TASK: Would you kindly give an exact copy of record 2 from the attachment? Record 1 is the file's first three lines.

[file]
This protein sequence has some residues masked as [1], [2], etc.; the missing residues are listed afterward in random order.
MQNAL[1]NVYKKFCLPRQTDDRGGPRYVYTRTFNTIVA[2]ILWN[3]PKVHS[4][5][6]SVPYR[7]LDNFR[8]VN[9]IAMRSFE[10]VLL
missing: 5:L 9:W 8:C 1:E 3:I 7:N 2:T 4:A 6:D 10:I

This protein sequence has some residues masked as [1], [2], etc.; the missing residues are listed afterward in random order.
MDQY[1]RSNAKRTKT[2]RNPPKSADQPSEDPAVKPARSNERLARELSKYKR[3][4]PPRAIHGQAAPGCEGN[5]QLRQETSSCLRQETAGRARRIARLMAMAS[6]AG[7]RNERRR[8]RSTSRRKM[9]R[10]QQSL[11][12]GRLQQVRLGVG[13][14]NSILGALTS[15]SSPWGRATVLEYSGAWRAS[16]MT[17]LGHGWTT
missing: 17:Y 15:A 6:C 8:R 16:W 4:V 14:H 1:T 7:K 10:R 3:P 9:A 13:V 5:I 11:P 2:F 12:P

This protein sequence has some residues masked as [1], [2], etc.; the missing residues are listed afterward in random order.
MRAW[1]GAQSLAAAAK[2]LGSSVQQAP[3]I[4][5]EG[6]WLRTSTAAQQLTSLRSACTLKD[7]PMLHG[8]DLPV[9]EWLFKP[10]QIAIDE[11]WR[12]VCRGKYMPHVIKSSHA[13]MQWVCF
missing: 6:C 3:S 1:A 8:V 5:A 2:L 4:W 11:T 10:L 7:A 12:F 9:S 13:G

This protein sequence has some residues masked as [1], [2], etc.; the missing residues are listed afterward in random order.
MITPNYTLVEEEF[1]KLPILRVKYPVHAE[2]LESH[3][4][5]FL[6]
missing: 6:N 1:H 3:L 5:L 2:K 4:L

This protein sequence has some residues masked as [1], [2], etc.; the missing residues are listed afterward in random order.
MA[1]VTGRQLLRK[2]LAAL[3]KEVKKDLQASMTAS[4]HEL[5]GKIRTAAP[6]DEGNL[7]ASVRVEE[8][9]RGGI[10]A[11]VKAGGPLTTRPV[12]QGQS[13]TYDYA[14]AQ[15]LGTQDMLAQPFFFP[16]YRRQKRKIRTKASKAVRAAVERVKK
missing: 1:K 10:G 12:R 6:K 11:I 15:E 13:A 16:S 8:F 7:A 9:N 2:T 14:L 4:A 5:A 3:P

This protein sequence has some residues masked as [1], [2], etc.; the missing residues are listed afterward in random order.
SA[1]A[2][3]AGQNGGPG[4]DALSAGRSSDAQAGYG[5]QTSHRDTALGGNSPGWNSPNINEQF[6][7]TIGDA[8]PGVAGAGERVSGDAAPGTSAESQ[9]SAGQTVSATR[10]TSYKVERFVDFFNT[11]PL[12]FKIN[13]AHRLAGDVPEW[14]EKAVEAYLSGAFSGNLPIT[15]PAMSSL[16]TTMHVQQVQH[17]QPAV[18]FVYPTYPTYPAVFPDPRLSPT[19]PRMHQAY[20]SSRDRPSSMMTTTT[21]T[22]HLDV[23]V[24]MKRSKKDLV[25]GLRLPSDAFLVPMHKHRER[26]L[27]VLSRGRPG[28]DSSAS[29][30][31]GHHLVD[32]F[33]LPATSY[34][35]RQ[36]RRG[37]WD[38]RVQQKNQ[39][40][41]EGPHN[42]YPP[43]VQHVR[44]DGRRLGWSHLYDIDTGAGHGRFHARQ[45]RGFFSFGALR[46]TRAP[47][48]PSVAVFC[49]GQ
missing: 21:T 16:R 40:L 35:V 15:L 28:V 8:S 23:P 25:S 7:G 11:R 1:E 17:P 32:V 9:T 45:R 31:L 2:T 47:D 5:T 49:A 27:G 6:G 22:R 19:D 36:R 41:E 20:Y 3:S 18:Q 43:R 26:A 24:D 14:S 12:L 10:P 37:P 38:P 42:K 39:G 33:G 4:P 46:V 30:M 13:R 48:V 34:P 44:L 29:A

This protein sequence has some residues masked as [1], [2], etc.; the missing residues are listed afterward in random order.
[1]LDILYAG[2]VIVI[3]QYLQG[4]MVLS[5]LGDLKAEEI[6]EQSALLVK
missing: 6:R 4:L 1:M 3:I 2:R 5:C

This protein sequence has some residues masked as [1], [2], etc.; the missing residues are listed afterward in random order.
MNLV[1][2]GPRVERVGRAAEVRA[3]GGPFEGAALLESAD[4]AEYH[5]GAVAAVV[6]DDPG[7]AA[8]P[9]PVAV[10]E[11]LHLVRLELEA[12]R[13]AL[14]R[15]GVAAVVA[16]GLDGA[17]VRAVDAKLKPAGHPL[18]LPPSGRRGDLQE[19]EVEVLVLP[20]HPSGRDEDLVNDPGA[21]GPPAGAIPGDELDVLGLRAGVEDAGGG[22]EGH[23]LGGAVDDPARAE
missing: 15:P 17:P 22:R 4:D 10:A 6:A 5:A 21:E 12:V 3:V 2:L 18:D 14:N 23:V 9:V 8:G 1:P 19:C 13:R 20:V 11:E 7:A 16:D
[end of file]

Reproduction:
This protein sequence has some residues masked as [1], [2], etc.; the missing residues are listed afterward in random order.
MDQY[1]RSNAKRTKT[2]RNPPKSADQPSEDPAVKPARSNERLARELSKYKR[3][4]PPRAIHGQAAPGCEGN[5]QLRQETSSCLRQETAGRARRIARLMAMAS[6]AG[7]RNERRR[8]RSTSRRKM[9]R[10]QQSL[11][12]GRLQQVRLGVG[13][14]NSILGALTS[15]SSPWGRATVLEYSGAWRAS[16]MT[17]LGHGWTT
missing: 17:Y 15:A 6:C 8:R 16:W 4:V 14:H 1:T 7:K 10:R 3:P 9:A 13:V 5:I 11:P 2:F 12:P